North Carolina law allows for any voter to receive assistance in entering or exiting a voting booth as well as preparing a ballot, as long as the person providing assistance is a member of the voter's immediate family. N.C. law defines an immediate family member as one of the following: spouse, parent, grandparent, sibling, child, grandchild, mother- or father-in-law, son- or daughter-in-law, stepparent or stepchild.
The law further stipulates that some voters can receive aid from a wider range of helpers. If a voter satisfies any of the conditions below, they are eligible to receive help from any person of their choice, with the exception of the voter's employer or union representative, or an agent thereof. Those are:
- a voter who, on account of physical disability, is unable to enter the voting booth without assistance
- a voter who, on account of physical disability, is unable to mark a ballot without assistance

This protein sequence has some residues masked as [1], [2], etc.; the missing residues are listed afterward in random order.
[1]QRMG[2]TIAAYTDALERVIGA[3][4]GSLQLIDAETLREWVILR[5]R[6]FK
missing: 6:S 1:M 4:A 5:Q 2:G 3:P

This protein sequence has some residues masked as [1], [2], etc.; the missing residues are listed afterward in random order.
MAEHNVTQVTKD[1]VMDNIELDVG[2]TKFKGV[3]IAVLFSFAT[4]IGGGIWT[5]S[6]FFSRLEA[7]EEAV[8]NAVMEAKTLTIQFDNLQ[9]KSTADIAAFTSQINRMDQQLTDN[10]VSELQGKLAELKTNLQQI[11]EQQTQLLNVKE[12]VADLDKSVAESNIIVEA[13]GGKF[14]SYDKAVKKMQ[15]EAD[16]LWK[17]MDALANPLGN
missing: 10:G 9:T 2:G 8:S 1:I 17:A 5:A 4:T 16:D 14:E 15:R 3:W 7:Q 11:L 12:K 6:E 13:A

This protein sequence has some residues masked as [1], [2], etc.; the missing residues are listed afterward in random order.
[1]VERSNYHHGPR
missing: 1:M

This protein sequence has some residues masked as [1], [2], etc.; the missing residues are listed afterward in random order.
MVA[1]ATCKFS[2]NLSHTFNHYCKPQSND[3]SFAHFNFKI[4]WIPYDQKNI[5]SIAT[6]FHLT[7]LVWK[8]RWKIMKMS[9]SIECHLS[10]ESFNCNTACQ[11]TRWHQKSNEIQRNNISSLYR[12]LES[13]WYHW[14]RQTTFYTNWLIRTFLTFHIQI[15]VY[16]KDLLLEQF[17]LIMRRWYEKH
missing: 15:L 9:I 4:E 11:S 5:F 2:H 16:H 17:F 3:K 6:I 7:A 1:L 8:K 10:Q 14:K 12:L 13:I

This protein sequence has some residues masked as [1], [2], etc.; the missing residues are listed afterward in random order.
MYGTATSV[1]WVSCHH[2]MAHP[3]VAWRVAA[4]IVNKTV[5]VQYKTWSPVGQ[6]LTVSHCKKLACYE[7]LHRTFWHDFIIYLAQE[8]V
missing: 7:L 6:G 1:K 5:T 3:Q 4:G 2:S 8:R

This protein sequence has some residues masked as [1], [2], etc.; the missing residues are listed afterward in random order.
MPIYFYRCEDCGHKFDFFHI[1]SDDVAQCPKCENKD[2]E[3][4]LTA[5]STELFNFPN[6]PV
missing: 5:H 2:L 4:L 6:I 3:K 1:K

- a voter who, on account of illiteracy, is unable to mark a ballot without assistance
- a voter who, on account of blindness, is unable to enter the voting booth or mark a ballot without assistance
Any voter who qualifies for and requests assistance while voting at a One-Stop (early) voting site is entitled to the same assistance as voters who vote on Election Day.
There is no prohibition against a candidate assisting a voter if the voter is qualified for assistance.
There is no prohibition against a person assisting multiple voters if those voters are qualified for assistance.